Returning to Melbourne for the 7th year, Transitions Film Festival will be showing local and international documentaries aimed at empowering audiences to build a better world. Far-reaching themes cover the future of food, ocean health, big data, online privacy, climate change, animal welfare, renewable energy, social justice and the revolutionary potential of blockchain technology and artificial intelligence.
Opening with the Australian premiere of the powerfulFood Fighterwhich follows Ronni Kahn’s crusade as she partners with the United Nations, rubs shoulders with royalty and Jamie Oliver’s juggernaut, rifles through dumpster bins and holds government to account in her quest to end food waste in Australia, and closing with Albatross, the “soaring, sobering” debut feature film from internationally acclaimed artist and activist Chris Jordan, which explores the shocking consequences of plastics on our oceans and wildlife.
The Transitions Film Festival runs from the 22nd of February until the 9th of March at Cinema Nova before touring a selection of films to Sydney, Perth, Brisbane, Adelaide and Darwin. In Melbourne, the Festival takes place as part of the Sustainable Living Festival Australia, which runs throughout February.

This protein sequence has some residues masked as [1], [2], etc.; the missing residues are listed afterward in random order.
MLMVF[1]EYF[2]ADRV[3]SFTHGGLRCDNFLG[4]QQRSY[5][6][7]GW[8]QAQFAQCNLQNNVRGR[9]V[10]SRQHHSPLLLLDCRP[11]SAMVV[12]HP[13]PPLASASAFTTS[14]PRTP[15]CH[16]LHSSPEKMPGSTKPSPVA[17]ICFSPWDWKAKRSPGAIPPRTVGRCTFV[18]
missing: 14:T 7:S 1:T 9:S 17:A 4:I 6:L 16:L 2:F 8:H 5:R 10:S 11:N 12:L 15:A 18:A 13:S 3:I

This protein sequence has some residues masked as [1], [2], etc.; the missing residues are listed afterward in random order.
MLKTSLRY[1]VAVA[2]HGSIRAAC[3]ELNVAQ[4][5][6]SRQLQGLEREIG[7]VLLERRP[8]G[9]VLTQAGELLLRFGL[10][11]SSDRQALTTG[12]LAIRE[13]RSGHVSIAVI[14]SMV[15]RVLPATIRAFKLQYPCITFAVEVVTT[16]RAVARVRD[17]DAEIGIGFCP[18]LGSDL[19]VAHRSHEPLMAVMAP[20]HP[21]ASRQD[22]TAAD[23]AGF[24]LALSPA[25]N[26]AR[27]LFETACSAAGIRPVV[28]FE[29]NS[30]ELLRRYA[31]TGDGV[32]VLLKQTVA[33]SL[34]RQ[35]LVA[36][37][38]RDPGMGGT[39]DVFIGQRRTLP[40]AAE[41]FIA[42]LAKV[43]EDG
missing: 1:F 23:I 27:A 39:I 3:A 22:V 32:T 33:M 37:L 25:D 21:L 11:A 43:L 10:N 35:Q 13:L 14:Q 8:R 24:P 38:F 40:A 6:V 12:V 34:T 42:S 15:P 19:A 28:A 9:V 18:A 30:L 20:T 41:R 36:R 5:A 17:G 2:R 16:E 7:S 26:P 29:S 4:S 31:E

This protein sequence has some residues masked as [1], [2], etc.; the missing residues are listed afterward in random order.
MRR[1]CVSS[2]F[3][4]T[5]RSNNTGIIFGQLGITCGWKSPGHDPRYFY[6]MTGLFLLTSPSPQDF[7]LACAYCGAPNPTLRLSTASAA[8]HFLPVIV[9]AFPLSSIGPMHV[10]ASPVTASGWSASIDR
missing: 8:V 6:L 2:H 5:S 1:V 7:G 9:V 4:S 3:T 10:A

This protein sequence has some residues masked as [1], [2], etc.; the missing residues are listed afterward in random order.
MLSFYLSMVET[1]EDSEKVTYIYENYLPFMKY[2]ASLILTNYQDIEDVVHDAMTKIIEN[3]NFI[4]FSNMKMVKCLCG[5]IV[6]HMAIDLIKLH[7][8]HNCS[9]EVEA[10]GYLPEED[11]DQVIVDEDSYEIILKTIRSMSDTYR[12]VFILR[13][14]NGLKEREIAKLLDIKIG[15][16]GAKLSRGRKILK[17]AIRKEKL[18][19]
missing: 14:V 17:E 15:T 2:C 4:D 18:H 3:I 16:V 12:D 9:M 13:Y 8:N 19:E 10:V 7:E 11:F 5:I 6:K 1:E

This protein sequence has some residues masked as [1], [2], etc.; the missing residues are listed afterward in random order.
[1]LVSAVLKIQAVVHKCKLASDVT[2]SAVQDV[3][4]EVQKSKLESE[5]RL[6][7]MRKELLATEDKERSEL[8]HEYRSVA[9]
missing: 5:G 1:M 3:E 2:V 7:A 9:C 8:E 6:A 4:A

To celebrate, we have a double pass to give away to Within Formal Citiesscreening Wednesday 28th February at 6.15pm followed by panel discussion with Grimshaw Architects and Matters Journal. For your chance to win, head to the Transitions Film Festival ‘win’ page and enter the code MWITHINASSEMBLE.
Header image: Still from ‘Within Formal Cities’ directed by Brian Gaudia and Abe Drechsler, courtesy Transitions Film Festival.
Cultural appropriation is an uneasy topic in architecture, but a new generation of young design practitioners is ready to change the paradigm. Louis Mokak, director of Indigenous Architecture and Design Victoria (IADV), questions Australia's colonial heritage - both in thought and practice
Tomoko and Takaaki Shiratori have lived all over Japan; from a 'New Town' in Yokohama, to Aichi Prefecture and now in Nerima, Tokyo. Their shared love of gardening means the rooftop is filled with fruits and vegetables, while Tomoko has a passion for reading aloud and talking, which she says, keeps her energised!
Jurien Bay and Wedge Island in Western Australia were landscapes once dominated by informal settlements. However, suburban developments are now reaching WA's central coast. Felix Joensson, from our West Coast partners Future West, asks the question – how do we create beachfront suburbs with soul?